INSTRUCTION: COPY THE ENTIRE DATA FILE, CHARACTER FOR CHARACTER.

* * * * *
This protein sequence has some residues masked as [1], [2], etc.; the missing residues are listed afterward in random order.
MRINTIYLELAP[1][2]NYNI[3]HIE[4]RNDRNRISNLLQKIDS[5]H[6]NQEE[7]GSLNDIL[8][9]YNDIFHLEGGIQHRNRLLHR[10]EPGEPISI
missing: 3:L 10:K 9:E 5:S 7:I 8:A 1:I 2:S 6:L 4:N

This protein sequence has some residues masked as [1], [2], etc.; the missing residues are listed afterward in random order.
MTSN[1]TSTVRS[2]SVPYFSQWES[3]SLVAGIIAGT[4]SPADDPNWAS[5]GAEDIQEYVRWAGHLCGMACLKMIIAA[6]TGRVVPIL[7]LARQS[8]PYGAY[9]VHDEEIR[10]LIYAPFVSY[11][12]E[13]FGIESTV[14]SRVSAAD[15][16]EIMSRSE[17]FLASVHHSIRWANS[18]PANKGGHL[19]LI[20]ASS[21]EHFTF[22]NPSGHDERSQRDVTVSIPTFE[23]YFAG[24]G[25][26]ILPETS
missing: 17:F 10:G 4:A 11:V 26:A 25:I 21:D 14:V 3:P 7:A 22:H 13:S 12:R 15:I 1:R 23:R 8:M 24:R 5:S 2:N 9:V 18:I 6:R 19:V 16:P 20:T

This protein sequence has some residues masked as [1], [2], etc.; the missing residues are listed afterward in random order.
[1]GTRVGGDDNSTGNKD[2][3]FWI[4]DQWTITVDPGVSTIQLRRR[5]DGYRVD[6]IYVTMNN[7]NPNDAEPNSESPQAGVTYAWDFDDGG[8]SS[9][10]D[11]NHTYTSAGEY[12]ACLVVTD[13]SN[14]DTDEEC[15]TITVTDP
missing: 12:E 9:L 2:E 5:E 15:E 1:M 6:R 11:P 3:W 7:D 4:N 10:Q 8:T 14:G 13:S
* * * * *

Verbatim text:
This protein sequence has some residues masked as [1], [2], etc.; the missing residues are listed afterward in random order.
MRINTIYLELAP[1][2]NYNI[3]HIE[4]RNDRNRISNLLQKIDS[5]H[6]NQEE[7]GSLNDIL[8][9]YNDIFHLEGGIQHRNRLLHR[10]EPGEPISI
missing: 3:L 10:K 9:E 5:S 7:I 8:A 1:I 2:S 6:L 4:N

This protein sequence has some residues masked as [1], [2], etc.; the missing residues are listed afterward in random order.
MTSN[1]TSTVRS[2]SVPYFSQWES[3]SLVAGIIAGT[4]SPADDPNWAS[5]GAEDIQEYVRWAGHLCGMACLKMIIAA[6]TGRVVPIL[7]LARQS[8]PYGAY[9]VHDEEIR[10]LIYAPFVSY[11][12]E[13]FGIESTV[14]SRVSAAD[15][16]EIMSRSE[17]FLASVHHSIRWANS[18]PANKGGHL[19]LI[20]ASS[21]EHFTF[22]NPSGHDERSQRDVTVSIPTFE[23]YFAG[24]G[25][26]ILPETS
missing: 17:F 10:G 4:A 11:V 26:A 25:I 21:D 14:V 3:P 7:A 22:H 13:S 12:R 15:I 1:R 23:R 8:M 24:R 5:S 2:N 9:V 18:I 6:R 19:V 16:P 20:T

This protein sequence has some residues masked as [1], [2], etc.; the missing residues are listed afterward in random order.
[1]GTRVGGDDNSTGNKD[2][3]FWI[4]DQWTITVDPGVSTIQLRRR[5]DGYRVD[6]IYVTMNN[7]NPNDAEPNSESPQAGVTYAWDFDDGG[8]SS[9][10]D[11]NHTYTSAGEY[12]ACLVVTD[13]SN[14]DTDEEC[15]TITVTDP
missing: 12:E 9:L 2:E 5:E 15:E 1:M 6:R 11:P 3:W 7:D 4:N 10:Q 8:T 14:G 13:S